Now Hiring: Land Steward

RCLC’s projects continue to expand. RCLC is looking to hire a Land Steward.

The Land Steward’s top-line priority is to protect, improve, and manage RCLC properties. This includes restoring native plant and wildlife habitats, and ensuring safe and enjoyable visitor experiences to RCLC’s publicly-accessible properties and trail easements. Mill Bend Preserve (MBP) will be the primary property responsibility, but tasks may also include Gualala Bluff Trail, Cooks Beach, Hearn Gulch, and the Gualala Cemetery. 

RCLC is shifting to a new level of restoration activity at Mill Bend Preserve, previously the site of multiple timber mills. The Land Steward will be asked to coordinate and implement these initiatives, toward realizing the Preserve’s potential as a regional hub for celebrating the vitality of native habits and inspiring natural lands enjoyment and education.

Apply today!

Now Hiring: Communications Manager

RCLC’s projects continue to expand. In an effort to share land protection and restoration progress, and update you on upcoming events, RCLC is looking for a talented Communications specialist to join our small but growing team. If you love North Coast nature and telling its story to other nature lovers, or know a Communications pro who does, take a look at this new position.

Apply today!

Coastal Conservancy awards Mill Bend $1.66 million for restoration, public access designs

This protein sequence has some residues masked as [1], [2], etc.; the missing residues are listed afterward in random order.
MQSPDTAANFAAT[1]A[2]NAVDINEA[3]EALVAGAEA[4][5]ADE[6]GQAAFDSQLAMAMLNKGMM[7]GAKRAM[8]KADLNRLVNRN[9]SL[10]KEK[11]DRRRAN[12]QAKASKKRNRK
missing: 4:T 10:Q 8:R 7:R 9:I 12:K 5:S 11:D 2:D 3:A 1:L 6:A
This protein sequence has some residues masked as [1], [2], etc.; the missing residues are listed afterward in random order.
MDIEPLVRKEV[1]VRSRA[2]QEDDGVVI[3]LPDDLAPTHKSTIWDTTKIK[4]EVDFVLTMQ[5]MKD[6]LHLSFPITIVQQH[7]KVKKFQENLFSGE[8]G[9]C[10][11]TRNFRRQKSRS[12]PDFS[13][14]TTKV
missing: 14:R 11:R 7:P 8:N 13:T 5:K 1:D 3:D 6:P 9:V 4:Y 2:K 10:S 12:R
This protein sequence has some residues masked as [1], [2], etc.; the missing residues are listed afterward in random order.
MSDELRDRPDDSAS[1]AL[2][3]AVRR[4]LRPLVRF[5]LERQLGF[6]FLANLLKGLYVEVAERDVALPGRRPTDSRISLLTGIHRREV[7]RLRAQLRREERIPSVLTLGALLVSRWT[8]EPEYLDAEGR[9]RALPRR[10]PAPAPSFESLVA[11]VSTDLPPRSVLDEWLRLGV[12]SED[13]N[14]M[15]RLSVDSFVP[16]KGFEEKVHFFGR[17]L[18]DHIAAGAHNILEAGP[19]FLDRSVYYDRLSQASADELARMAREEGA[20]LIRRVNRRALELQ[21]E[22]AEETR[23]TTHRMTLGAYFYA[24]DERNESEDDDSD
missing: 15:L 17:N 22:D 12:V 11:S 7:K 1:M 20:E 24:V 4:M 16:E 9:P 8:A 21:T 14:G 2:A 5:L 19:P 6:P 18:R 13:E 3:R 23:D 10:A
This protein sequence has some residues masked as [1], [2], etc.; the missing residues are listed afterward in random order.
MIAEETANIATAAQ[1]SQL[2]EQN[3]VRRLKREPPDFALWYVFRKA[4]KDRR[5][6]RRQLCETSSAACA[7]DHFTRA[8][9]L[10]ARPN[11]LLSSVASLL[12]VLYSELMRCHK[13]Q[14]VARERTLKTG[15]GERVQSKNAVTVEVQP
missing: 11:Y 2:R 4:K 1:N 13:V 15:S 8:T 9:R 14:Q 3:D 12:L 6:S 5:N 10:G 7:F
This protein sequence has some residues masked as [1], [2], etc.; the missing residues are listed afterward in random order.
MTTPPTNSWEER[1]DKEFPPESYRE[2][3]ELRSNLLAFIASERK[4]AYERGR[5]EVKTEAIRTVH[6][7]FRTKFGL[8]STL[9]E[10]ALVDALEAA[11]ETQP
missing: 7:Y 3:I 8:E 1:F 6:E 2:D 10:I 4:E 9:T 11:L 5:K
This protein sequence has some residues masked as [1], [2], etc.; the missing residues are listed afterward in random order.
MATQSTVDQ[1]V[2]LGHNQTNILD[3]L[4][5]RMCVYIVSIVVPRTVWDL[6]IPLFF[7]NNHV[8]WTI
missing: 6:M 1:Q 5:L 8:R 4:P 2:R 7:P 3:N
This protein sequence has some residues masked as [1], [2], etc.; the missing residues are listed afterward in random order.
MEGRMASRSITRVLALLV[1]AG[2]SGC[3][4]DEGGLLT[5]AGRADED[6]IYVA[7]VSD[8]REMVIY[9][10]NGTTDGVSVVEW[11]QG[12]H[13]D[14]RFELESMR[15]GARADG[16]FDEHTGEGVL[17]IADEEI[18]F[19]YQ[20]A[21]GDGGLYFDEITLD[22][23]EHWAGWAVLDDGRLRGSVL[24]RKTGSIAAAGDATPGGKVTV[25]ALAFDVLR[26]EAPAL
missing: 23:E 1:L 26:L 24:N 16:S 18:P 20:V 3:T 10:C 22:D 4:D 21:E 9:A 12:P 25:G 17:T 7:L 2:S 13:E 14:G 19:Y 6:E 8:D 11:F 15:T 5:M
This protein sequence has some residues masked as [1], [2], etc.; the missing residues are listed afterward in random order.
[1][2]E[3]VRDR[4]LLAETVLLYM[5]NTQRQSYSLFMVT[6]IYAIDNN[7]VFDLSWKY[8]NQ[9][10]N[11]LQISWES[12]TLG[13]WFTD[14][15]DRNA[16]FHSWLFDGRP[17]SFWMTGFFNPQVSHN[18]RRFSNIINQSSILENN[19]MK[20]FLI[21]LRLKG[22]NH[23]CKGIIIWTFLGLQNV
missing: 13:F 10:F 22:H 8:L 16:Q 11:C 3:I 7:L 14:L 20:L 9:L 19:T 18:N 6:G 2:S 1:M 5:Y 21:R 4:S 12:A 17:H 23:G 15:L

Coastal Conservancy awards Mill Bend $1.66 million for restoration, public access designs

Copyright 2024 by ICO
By Noah Leffler

Gualala’s Mill Bend Preserve has undergone significant changes since logging operations on the site ceased in the 1960s. The site was purchased by Redwood Coast Land Conservancy in 2021, and efforts are currently being made to ensure the 133-acre property is a vi- able habitat for myriad plant and animal species as well as a space visitors can enjoy for years to come.

Among the projects are an estuary restoration plan being funded by a $404,000 California Department of Fish and Wildlife grant. Most recently, the California Conservation Corps spent several weeks performing wildfire resiliency and fuel mitigation work, paid for with a $307,000 endowment from the State Coastal Conservancy.

The latter agency recently awarded Mill Bend another grant on Thursday, Feb. 15, this time for $1.66 million to create a Public Access and Restoration Design Plan.

This will fund a comprehensive plan that is the next big step in sealing Mill Bend’s conversion from a former mill site to a nature preserve, said RCLC Executive Director Jim Elias. “The plan is going to be the blueprint for restoring biodiversity, [establishing] habitat friendly trails and for showcasing the ecology of the north coast,” he said. “It’s a huge step forward in realizing Mill Bend Preserve’s potential as both a haven for nature and an educational and inspirational resource for people.”

Sebastopol-based environmental engineering firm Prunuske Chatham, Inc., is preparing the plan. According to Elias, highlights include 2.6 miles of new trails — some of which will link the preserve to neighboring Gualala Point Regional Park — as well as 1,000 feet of estuary boardwalk, three new public restrooms, five picnic areas, three trailheads, and historic and cultural signage.